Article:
The westernmost part of Myanmar is Rakhaing (Arkan) State, screened from the Ayeyarwaddy Valley by a long wall of jungle-covered mountains. It is today one of the most remote, under developed parts and isolated from central Myanmar by a series of hardly mountain ranges. The region is not the easiest part of the country to visit, while access by sea or by road is certainly possible, these are slow and unreliable options. The visitors obliged to fly from Yangon or Mandalay, the great majority landing at the Rakhaing capital of Sittwe. The popular attractive sites of Rakhaing are Mrauk-U, Danyawadi, Sittwe, Chin villages and Ngapali Beach.
Mrauk-U, once a capital founded in 1430 by King Man Co Mwan (Naramithla), today the ruins of the great city stand smothered in creepers and weeds, its brickwork crumbling into the fields and forests. Comparisons with Bagan are inevitable, the houses and other secular buildings that would once have lined the city’s streets have long since disappeared, leaving in their wake dozens of religious structures marooned amid the bleached grass, tropical foliage and fields. Encircle by fragments of a 30km fortified wall, Mrauk-U’s surviving monuments are spread over a 5 sq km area, extending north and east from the village center and the remains of the former royal palace. Mrauk-U is all the more atmospheric for its neglected area and getting to the site is a real adventure. Most visitors fly to the coastal town of Sittwe and from there proceed 65km upriver by boat.
Danyawadi (Maha Muni)
In 554 BC, an event commemorated by the casting Myanmar’s most revered Buddha image is Maha Muni, which was made from precious metals donated by the local nobility. Worshipped for centuries by the Arkan kings, Maha Muni was most of the powerful protector deity and attracted streams of devotees until King Bodawpaya took the statue home as war booty in 1784. It’s now enshrined in Mandalay, but the temple survives, however in a heavily modernized from, and it’s three presiding stone images, housed on the topmost level, still command great adoration among the Buddhist population of Arkan and beyond. The temple is the most visible vestige of a city that thrived here between 4th and 6th centuries AD, encircled by a 10km oval of perimeter walls, remains of a square palace compound.
The convergent of the Kaladan, Mayu and Lemro, at the mouth of estuary is a breezy site, Sittwe, capital of Rakhaing State was founded in 1826 by the British. During the First Anglo-Burmese War, daily streamers from Calcutta (Kollata) used to dock here in the hey-day of the Raj, whose Anglo-Indian legacy can still be traced in the architecture of the grid-planned center. For a foray trip, the main market district, on the river front at the northeastern edge of the center is lively and colorful throughout the day. The visitors bound for Mrauk-U are obliged to pass through Sittwe, from where boats leave early in the morning for the five to six-hour trip upriver to the archaeological site. Most spend at least a night here, as the boats nearly all leave at the crack of down.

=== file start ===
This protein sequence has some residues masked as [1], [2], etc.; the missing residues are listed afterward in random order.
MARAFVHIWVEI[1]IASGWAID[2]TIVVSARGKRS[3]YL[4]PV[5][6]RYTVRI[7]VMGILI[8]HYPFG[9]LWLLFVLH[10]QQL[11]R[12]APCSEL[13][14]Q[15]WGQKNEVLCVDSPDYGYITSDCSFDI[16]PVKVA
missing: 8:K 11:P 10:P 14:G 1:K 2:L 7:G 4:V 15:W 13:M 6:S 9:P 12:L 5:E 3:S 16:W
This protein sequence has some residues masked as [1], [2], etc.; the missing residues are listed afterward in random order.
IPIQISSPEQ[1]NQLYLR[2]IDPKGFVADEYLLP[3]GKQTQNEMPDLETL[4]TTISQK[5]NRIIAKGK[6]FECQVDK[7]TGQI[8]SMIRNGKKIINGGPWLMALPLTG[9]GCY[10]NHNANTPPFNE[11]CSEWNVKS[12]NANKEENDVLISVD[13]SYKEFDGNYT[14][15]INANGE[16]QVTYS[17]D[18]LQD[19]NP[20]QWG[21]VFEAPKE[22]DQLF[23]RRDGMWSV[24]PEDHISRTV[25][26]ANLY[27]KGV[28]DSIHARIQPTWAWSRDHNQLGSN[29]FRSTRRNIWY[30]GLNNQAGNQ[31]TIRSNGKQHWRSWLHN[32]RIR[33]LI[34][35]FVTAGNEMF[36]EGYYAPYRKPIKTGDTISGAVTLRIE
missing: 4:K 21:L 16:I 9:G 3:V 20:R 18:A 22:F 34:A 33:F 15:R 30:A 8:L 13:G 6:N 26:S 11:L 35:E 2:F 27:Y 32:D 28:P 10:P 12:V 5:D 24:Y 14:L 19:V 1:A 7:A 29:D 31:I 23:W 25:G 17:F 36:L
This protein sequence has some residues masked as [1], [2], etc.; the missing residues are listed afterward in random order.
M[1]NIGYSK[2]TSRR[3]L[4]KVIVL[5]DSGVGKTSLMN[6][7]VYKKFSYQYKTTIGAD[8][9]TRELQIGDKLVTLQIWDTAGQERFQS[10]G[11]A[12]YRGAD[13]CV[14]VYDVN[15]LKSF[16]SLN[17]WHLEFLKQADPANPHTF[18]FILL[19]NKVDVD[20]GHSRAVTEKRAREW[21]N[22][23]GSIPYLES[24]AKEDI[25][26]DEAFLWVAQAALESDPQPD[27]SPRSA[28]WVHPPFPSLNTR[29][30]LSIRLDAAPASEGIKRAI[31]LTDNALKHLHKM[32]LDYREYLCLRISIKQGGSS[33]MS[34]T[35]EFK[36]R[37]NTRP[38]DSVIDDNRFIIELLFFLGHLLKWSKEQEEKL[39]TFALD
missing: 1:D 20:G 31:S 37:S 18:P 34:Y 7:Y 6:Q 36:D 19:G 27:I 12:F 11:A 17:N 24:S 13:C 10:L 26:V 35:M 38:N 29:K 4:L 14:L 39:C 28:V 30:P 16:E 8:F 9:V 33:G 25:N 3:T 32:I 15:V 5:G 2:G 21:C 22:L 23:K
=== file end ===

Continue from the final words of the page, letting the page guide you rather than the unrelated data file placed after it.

Mrauk-U is beginning point for boat rides up the idyllic Lemro River to visit villages inhabited by Chin subsistence farmers and fishing communities. One of the Myanmar’s most marginalized and poorest minorities, the Chin are famous above all for the facial tattoos traditionally worn by their women.
Ngapali Beach is one of the most beautiful beaches in South East Asia. It is located on the Rakhine Coast of the Bay of Bangal, in the western part of Myanmar. This un-spoilt natural beach is a 45-minutes flight away from Yangon and 14 hour drive by over land. Stretching along with sands and blue sea of alluring Ngapali Beach, it offers stunning views as well as easy access to local tourist attraction. There’s plenty to do in the surrounding district including fishing, boating, windsurfing, sailing and sun bathing in the Bay of Bangal, or a visit to Thandwe for shopping or to simply observe the colorful life and customs of the local Rakhine people. Golfing enthusiasts can enjoy a lush 9-hole golf course that’s only ten minute drive from the resort.
Along the beach, south of the hotels, is the fishing village of Jate Taw (Gyeik Taw), which offers a slice of local life that is quite different from the immaculately groomed resorts of Ngapali. Further south, in the next bay, you will witness traditional rural Myanmar existence, as yet largely unaffected by modern development.
The first fishing village is about two or three kilo-meter down the beach from the main stretch of hotels (the distance depends on which hotel you are staying at), and can be reached by foot. To explore further south into the next bay, it is advisable to hire a bicycle or take it in as part of a fishing boat tour. These can be arranged through your hotel.